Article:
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An excoworker mentioned this article to me. It's about how "high… - Blather, Rinse, Repeat
August 13th, 2006
09:14 pm

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An excoworker mentioned this article to me. It's about how "high brow" computer games (and/or "video games", my distinction not really being important to this discussion) don't really exist.

Opera, ballet, Shakespeare retreads, all are vaguely "good for you" entertainment, but we don't really have that in games. Board Games have certain "classier" options. (Settlers of Catan and Ticket To Ride belong to a different category of games than Uno and Monopoly... but perhaps boardgames is a hard comparison to make.)

In the article, computer games are compared to comic books - both media are widely considered to be "kids' entertainment", and to some degree, graphic novels have managed to eke out a bit of respectability for "sequential art". We don't really have much like that on computers or on consoles.


I know there are comic fans reading this, and some people admit to playing games, so you might find the article interesting. I know that for myself, I cringe whenever someone assumes that the consumers of my work are 12 year old kids. (Ok, they happen to be for this project, but...) Seems to me that games should be as varied as film - some for kids, some for adults, some for the whole family, some serious, some insubstantial.)

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From:ginsu
Date:August 14th, 2006 06:44 am (UTC)
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We don't really have much like that on computers or on consoles.

Hmmm. The text adventure has developed into something of an independent art form, complete with annual contests in which awards for writing merit are bestowed; it's just not an art form people are aware of.

http://en.wikipedia.org/wiki/Xyzzy_Awards

I consider this more legitimate art than a lot of conventional art, since to create it, you really have to know WTF you're talking about in objective, quantifiable ways that can't be faked. The efforts of monkeys sitting in front of keyboards could not subsequently fool experts.
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From:rechercher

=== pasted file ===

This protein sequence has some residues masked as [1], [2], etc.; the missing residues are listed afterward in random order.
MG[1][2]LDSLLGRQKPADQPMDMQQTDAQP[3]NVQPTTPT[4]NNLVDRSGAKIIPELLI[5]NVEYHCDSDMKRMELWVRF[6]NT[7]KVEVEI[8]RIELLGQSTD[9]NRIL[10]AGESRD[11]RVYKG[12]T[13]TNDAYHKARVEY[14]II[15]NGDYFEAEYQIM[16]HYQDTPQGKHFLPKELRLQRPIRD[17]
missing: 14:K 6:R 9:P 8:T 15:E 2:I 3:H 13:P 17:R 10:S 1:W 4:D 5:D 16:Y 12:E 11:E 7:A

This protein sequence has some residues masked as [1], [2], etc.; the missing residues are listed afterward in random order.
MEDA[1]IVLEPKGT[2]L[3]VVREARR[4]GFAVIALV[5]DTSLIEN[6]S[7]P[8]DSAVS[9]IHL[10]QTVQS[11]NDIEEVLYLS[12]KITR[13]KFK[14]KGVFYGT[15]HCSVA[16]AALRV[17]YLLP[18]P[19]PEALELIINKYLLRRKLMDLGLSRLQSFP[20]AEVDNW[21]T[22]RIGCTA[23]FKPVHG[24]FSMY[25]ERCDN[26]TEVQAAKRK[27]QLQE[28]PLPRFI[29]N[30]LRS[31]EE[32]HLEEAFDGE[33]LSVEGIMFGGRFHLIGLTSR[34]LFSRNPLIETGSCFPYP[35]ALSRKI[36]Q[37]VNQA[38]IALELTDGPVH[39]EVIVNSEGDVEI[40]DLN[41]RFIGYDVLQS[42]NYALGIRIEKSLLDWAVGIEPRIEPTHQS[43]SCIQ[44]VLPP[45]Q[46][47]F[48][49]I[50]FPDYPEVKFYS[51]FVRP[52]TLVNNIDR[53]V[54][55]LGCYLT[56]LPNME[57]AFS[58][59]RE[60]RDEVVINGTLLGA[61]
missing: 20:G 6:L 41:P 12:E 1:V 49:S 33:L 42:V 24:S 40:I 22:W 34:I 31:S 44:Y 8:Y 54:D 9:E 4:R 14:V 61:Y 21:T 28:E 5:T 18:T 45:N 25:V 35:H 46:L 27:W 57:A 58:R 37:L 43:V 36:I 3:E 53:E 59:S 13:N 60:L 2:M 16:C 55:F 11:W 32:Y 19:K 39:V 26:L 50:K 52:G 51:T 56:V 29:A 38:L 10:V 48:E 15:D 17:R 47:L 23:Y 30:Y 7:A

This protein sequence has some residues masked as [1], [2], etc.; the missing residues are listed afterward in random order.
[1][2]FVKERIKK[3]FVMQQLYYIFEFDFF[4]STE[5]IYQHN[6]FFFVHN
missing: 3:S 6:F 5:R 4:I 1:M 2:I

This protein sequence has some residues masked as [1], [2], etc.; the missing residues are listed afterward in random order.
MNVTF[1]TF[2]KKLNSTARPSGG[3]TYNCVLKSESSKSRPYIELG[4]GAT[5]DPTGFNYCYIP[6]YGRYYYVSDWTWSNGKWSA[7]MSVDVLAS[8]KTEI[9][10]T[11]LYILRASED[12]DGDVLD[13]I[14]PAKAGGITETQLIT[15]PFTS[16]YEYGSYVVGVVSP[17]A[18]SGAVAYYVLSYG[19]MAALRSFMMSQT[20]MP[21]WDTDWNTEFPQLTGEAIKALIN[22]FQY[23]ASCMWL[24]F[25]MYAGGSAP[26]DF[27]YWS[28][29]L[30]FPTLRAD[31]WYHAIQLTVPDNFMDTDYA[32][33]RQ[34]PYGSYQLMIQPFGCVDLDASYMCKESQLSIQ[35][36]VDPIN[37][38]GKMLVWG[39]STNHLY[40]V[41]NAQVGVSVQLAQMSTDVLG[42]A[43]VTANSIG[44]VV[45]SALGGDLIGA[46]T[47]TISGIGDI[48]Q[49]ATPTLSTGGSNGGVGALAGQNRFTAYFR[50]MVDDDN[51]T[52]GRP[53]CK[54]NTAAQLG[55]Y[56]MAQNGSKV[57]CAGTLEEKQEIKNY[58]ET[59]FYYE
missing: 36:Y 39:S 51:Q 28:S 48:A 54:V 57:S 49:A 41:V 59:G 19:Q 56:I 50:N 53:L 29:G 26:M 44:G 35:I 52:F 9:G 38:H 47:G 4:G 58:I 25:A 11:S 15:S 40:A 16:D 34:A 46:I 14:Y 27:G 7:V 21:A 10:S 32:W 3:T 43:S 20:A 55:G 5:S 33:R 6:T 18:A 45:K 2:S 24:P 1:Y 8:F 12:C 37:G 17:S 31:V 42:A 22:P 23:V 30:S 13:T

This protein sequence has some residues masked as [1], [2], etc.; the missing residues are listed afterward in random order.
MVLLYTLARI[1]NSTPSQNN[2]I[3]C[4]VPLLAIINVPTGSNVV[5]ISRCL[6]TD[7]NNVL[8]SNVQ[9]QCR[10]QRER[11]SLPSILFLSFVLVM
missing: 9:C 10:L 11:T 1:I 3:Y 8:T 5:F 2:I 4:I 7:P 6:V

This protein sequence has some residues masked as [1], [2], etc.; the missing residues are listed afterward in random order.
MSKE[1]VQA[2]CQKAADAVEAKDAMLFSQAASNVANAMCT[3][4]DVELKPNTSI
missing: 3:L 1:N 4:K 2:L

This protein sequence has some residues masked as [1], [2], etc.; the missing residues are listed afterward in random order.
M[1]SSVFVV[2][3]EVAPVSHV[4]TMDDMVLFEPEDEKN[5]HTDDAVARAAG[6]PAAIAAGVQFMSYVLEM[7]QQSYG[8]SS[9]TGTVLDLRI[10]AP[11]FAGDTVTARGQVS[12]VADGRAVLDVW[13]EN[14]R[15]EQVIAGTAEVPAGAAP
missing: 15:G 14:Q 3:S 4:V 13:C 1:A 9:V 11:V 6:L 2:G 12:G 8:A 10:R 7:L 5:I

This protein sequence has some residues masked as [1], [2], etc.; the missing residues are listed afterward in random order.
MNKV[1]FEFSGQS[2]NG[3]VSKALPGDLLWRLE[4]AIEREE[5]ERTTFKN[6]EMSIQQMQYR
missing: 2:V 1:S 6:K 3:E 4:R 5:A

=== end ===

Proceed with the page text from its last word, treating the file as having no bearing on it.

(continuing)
Date:August 14th, 2006 06:27 pm (UTC)
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I don't think you can "create" highbrow art. This is because most "highbrow" stuff is "middle class" stuff that has passed the test of time. Shakespeare wrote for the common class and many classical composers wrote to please an audience that had already paid for the composition to be made. Yes, there is highbrow stuff today, but they are all imitations of, or at least inspired by, the old stuff. (Too many commas in that last sentance, but I don't know how to fix it.)

In short, computer games are too young. Someday, Pac-Man may be considered highbrow. If there is a highbrow for computer games, I think it will be the simplified versions that rely more on story, less on graphics, just as ginsu said. But that's just my opinion -- in any case we need more time.

As a recent example of how time can turn the common to be highbrow, take a look at the Beatles. They used to be the commoner's common music, but now they are almost worshipped. I wish I could be around in 100 years. I'll bet they'll be considered highbrow then.
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From:tsmaster
Date:August 14th, 2006 10:45 pm (UTC)
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there is highbrow stuff today, but they are all imitations of, or at least inspired by, the old stuff.

I'll agree with the "inspired by" part, but only insofar as someone serious about their craft will study the history of that craft, and that will inform their subsequent work.

To my way of thinking, highbrow movies come out fairly regularly, and not all of them are costume dramas. It seems to me that we have a distinction between "movies" and "film" - the second being slightly more rarified, probably more serious, and certainly more mature. Most of your Oscar winners, I would contend, qualify as highbrow, including the ones winning in the "Best Original Screenplay" category.

Consider, too, folk music from 100 years or more ago. There are academic studies of rural music, but if you compose a banjo opus today, it'll be a curiosity, rather than a respected artwork.


I have a lot more rambling in a lot more directions on this topic, but I really ought to go back to entertaining 12 year olds.
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